A typical Sunday for Kate and I involves getting to church at 10:30am for morning choir practice, where a group of 15 meet with Reverend Kim to rehearse hymns for the weekly service. At 10:45, the organist plays a prelude until the service begins at 11. The service begins with the theme for that Sunday, based on that week’s Bible readings. After the scripture readings and passing of the peace (distanced fist bumps due to COVID), we hear that week’s sermon. After the church service, the women of the church provide lunch. Normally the entire congregation would gather for lunch; however, due to COVID restrictions, the lunches are distributed to take home. The youth group (everyone aged 20-30) gathers in the church basement and eats lunch together; my favorite church lunch so far has been kimbap (a dish made from cooked rice, vegetables, and meat rolled in seaweed). After lunch, the group reads Bible verses and then Reverend Kim joins us to read a book. We are currently reading and discussing a book of short stories by Tolstoy. Typically, we finish around 3pm. I love the comradery in this church.

On Wednesdays, Kate and I volunteer at the Rev. Moon Ik-Hwan Unification House (blog focusing on the my work at the unification house coming soon). In the fall, Moon Young Nee (Moon Ik-Hwan’s niece) and her cousin were gathering persimmons. They asked us to join them and help pick the persimmons. So, for Halloween 2021, instead of picking pumpkins, we were picking persimmons. Afterwards, we had a cup of tea and tasted a delicious ripe persimmon.

During the month of October, Kate and I went to Korean classes in an intensive language program. I learned so much and I am trying to communicate in Korean, but I have so much more to learn! We celebrated the end of our month of formal instruction by making Dalgona, a honeycomb toffee with a shape pressed into the sugar. A traditional game played by kids in Korea is to get the shape out without breaking the sugar candy (anyone seen Squid Game?). Afterwards, Reverend Kim, Mrs. Kim and Hyeyoung, took Kate and I on a field trip to an arboretum. Upon arrival, your temperature is checked and the government hotline is contacted to report your location (this is in case there is a COVID outbreak and contact tracing needs to be performed). Then we were allowed to walk around the park and observe the beautiful trees fall foliage. It was a wonderful opportunity to get out of the city and enjoy a perfectly gorgeous fall day. On our way home, we all went out for Korean barbeque.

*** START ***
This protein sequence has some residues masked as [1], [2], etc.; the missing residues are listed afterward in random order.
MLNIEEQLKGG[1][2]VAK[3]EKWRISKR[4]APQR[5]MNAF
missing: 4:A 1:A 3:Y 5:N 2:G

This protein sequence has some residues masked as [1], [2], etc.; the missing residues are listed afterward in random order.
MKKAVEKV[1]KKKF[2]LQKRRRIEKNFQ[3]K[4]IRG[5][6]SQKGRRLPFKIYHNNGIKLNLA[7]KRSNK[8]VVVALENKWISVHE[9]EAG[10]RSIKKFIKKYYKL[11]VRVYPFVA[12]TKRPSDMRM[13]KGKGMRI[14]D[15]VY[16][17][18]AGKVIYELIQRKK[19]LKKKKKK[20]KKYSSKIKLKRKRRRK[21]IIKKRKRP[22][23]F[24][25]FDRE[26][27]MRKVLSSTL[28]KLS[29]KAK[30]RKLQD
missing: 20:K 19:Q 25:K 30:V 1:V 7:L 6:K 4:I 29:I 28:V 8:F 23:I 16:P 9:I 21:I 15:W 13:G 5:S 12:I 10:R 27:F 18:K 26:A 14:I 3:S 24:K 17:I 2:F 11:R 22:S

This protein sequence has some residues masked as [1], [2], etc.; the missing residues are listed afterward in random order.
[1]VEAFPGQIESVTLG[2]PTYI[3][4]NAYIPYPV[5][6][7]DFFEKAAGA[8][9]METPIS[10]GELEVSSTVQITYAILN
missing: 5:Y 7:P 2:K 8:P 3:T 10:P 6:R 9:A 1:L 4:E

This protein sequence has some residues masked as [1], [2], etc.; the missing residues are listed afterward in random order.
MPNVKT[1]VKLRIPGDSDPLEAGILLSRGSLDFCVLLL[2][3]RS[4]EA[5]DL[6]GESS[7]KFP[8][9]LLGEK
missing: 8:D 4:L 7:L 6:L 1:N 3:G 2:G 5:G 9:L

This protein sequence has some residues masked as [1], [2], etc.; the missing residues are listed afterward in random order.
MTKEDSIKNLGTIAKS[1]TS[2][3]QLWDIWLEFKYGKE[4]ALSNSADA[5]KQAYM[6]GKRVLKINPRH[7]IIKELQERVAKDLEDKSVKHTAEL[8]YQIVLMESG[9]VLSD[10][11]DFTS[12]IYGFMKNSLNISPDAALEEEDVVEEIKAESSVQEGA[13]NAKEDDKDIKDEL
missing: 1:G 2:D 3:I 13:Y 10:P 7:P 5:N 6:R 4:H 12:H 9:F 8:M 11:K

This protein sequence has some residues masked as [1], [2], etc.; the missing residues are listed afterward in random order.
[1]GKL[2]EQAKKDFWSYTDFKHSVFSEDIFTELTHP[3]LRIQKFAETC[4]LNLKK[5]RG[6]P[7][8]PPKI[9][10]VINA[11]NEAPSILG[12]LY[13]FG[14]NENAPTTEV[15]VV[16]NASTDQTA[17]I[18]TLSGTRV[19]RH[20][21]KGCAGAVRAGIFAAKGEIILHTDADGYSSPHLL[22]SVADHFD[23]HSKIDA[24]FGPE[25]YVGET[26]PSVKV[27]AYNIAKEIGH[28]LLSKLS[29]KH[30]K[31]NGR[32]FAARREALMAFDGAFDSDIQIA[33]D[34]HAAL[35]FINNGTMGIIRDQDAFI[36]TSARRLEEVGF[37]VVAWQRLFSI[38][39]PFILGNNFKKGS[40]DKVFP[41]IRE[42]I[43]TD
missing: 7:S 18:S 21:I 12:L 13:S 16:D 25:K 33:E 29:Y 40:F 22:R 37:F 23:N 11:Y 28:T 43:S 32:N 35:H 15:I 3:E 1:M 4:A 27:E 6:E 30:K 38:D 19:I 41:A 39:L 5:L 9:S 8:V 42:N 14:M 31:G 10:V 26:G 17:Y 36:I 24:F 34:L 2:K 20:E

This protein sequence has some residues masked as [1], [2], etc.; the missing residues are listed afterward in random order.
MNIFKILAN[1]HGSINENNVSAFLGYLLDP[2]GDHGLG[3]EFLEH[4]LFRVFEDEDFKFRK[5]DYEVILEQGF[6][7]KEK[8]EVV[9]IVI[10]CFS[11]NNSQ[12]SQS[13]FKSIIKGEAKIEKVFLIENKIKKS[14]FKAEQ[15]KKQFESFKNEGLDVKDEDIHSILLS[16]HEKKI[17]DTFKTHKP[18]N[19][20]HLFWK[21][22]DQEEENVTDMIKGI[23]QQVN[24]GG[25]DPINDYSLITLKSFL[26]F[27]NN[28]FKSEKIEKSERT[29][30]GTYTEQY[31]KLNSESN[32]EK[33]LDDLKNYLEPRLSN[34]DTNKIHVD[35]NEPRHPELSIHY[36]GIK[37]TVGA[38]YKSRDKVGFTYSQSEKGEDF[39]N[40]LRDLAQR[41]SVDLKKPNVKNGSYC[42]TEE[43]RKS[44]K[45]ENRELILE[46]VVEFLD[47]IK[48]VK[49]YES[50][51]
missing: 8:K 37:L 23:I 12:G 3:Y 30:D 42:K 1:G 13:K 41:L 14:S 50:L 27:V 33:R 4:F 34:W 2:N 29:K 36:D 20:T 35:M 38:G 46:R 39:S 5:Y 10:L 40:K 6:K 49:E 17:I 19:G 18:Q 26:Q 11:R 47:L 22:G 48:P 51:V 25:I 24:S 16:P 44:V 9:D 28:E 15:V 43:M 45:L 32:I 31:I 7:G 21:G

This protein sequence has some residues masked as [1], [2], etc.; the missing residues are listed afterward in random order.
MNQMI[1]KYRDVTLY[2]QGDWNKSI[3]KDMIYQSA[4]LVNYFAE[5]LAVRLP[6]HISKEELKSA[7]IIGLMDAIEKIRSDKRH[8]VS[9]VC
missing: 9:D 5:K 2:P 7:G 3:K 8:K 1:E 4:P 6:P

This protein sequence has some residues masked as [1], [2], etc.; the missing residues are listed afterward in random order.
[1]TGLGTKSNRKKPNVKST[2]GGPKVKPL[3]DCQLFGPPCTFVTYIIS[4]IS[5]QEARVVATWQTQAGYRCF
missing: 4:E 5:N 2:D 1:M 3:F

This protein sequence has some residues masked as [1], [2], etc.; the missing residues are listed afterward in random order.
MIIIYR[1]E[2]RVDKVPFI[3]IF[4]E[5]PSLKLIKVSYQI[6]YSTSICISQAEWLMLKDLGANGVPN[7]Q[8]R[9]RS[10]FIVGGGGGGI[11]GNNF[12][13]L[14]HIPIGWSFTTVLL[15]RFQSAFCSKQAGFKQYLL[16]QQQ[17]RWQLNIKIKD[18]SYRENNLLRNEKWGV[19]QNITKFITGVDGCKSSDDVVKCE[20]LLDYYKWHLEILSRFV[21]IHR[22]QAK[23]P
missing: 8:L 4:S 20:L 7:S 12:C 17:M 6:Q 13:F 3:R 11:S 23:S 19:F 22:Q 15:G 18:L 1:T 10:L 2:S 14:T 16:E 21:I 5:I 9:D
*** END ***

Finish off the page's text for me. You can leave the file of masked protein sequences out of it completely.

2 thoughts on “October

  1. Grace,

    I enjoyed reading your latest update on your mission to Korea. You are no doubt learning a great deal about Korean history, culture and language. Korea is a fascinating country’s, what amazes me the most Korea is how quickly it transformed into a major world leading industrial society following the Korean war.

    The latest SAR-COV2 variant is major news back here at home. It seems that all Pacific Asian countries are working very hard to limit the transmission of this virus and that is a very good thing for the rest of the world. I hope that your mission can continue as planned.

    We are very proud of you and wish you the very best.

    Thank you again for the updates.

    Liked by 1 person

Leave a Reply

Fill in your details below or click an icon to log in:

WordPress.com Logo

You are commenting using your WordPress.com account. Log Out /  Change )

Twitter picture

You are commenting using your Twitter account. Log Out /  Change )

Facebook photo

You are commenting using your Facebook account. Log Out /  Change )

Connecting to %s